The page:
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Doctoral thesis, 2015

Structure and host-receptor recognition studies of Gram-negative bacterial fimbriae assembled via the chaperone/Usher Pathway

Roy, Saumendra Prasad


Enterotoxigenic E. coli (ETEC), enteroaggregative E. coli (EAEC), and Yersinia enterocolitica (YE) are the principle etiological agents of acute and persistent diarrhea worldwide including resource-poor and industrialized regions. Adhesion of these pathogens to host receptor is the first important step to deliver toxins and virulent factors to initiate pathogenicity. Coli surface antigen (CS6) of ETEC, aggregative adherence factor-1 (AAF-1) of EAEC, and mucoid Yersinia fimbriae (Myf) of YE are the widely expressed colonization factors (fimbriae or pili) that mediate bacterial adhesion to the small intestinal epithelium. CS6 consists of CssA and CssB, AAF-1 consists of AggA and AggB, and Myf is made of MyfA, which are secreted and assembled on the cell surface via the chaperone/usher pathway. Using X-ray crystallography, we present atomic resolution insight into the fibre forming subunits and show that subunits of these organelles are assembled into a linear polymer by donor strand complementation. Myf is a homo-polymer, AAF-1 is a polymer of AggA subunits decorated by a single copy of the AggB subunit at the tip of the fiber, and CS6 is hetero-polymer of CssA and CssB subunits that are assembled alternately into a single fiber. Using spectroscopic and biochemical studies, we demonstrate that all subunits of these three fimbriae bind to receptors on intestinal epithelial cells, establishing multipoint attachment. The crystal structure of a MyfA-galactose complex reveals the receptor binding site and responsible residues. Structure guided mutagenesis of AggA shows that it binds to fibronectin via a novel electrostatic binding mechanism. Based on our structural and biochemical studies we conclude that CS6, AAF-1, and Myf are adhesive fimbriae of a novel type: they can act as poly-adhesins with rich binding properties. These findings steer the research field forward by revealing insight into receptor-fimbria interactions. This opens a window to search for receptor inhibitor molecules to decrease the infantile death rate and associated malnutrition.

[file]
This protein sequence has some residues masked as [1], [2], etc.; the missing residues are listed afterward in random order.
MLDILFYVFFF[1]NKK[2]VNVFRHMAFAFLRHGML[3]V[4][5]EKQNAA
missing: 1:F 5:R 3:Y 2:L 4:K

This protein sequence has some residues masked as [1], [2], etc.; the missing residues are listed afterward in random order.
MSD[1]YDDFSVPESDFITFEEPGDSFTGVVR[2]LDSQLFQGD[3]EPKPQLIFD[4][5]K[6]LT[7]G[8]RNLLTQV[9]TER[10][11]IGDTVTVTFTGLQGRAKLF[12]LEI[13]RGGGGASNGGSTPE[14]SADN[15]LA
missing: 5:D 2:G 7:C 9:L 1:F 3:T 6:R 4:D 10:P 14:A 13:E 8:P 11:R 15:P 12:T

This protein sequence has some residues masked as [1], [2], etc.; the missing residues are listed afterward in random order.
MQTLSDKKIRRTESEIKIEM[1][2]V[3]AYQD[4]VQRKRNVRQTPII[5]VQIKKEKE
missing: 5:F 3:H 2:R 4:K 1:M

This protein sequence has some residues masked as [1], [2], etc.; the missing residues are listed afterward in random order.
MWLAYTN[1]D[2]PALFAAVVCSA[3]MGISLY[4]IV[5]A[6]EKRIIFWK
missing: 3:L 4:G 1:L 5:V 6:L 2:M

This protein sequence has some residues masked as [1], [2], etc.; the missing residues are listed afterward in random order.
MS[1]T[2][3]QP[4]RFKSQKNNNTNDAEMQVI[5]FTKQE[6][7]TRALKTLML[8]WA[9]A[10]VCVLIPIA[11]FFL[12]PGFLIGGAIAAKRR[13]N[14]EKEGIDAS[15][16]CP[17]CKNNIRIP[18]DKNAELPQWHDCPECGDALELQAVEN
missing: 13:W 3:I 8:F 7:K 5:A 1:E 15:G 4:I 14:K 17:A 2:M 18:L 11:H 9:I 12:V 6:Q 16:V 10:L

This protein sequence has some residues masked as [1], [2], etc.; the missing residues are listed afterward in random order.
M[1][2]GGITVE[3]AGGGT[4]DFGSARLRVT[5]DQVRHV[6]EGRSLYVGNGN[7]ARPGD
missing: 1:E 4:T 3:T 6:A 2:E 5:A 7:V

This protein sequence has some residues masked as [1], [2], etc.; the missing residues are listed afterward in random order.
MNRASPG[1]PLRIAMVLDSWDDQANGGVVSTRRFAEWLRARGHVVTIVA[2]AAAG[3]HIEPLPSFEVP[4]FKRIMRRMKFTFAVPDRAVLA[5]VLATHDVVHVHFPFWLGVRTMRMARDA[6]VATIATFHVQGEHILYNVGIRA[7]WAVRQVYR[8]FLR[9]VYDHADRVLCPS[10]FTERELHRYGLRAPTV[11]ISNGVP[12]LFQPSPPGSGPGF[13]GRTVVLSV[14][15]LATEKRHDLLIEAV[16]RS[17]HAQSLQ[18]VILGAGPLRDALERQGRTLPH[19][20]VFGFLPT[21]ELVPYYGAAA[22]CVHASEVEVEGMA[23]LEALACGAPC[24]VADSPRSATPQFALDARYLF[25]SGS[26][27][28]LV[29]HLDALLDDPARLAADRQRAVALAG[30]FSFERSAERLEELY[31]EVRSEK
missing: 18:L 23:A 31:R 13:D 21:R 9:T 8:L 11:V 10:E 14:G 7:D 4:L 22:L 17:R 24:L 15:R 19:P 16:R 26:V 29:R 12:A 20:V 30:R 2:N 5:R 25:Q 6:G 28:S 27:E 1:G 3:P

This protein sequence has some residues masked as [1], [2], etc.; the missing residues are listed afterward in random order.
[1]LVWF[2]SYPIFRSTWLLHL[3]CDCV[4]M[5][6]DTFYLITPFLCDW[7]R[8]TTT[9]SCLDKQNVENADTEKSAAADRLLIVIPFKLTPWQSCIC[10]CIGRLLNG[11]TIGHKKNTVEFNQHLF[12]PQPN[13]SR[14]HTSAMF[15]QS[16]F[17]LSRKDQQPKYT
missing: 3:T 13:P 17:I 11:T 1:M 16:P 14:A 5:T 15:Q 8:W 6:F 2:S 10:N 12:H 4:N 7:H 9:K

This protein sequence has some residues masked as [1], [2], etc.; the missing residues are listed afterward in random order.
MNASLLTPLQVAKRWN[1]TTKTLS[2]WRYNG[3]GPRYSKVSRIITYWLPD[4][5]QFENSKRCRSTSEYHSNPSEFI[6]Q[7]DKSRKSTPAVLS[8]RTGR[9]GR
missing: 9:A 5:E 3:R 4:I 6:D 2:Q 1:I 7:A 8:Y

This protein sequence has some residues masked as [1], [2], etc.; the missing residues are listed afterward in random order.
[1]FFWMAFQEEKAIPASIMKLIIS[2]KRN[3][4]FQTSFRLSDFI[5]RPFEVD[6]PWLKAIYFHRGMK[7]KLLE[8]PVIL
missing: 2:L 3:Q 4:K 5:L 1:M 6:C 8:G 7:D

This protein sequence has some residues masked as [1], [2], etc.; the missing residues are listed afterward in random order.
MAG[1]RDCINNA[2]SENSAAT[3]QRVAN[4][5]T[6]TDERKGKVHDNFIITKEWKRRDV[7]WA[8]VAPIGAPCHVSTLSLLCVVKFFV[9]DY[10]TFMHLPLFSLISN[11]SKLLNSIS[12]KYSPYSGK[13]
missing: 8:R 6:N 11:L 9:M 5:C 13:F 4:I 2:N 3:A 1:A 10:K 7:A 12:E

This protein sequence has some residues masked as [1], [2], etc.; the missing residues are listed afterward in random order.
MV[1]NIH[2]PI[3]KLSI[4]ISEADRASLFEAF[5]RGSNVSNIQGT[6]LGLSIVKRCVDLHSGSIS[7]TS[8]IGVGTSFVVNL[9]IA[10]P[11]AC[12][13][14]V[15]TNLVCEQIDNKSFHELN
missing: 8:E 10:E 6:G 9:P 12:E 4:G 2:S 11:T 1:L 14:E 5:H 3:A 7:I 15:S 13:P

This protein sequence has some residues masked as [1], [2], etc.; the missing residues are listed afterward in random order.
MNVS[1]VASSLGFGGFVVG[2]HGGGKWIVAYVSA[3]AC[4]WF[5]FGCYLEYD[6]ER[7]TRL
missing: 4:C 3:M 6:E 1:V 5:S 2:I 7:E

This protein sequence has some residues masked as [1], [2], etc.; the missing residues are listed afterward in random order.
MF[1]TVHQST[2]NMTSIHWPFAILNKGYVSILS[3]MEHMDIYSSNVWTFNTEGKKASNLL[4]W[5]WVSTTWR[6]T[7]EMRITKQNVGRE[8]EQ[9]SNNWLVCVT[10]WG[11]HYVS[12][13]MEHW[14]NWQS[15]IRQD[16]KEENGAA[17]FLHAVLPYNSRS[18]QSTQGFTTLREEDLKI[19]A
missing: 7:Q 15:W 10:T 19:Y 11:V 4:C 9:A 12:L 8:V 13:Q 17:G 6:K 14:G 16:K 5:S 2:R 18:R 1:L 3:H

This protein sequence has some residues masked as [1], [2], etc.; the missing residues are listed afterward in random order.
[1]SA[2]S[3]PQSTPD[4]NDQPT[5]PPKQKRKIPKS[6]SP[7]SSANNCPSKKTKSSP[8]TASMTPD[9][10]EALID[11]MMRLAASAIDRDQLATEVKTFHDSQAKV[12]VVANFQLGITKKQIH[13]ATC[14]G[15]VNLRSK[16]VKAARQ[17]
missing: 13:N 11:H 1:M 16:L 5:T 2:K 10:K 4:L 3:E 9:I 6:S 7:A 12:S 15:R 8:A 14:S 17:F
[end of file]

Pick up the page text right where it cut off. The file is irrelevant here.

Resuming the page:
Gram-negative Bacteria; Fimbriae; Structure; Receptor; Binding; X-ray crystallography

Published in

Acta Universitatis Agriculturae Sueciae
2015, number: 2015:99
ISBN: 978-91-576-8396-0, eISBN: 978-91-576-8397-7
Publisher: Department of Chemistry and Biotechnolgy, Swedish University of Agricultural Sciences

    SLU Authors

    • Roy, Saumendra Prasad

      • The Department of Chemistry and Biotechnology, Swedish University of Agricultural Sciences

    UKÄ Subject classification

    Biochemistry and Molecular Biology
    Structural Biology

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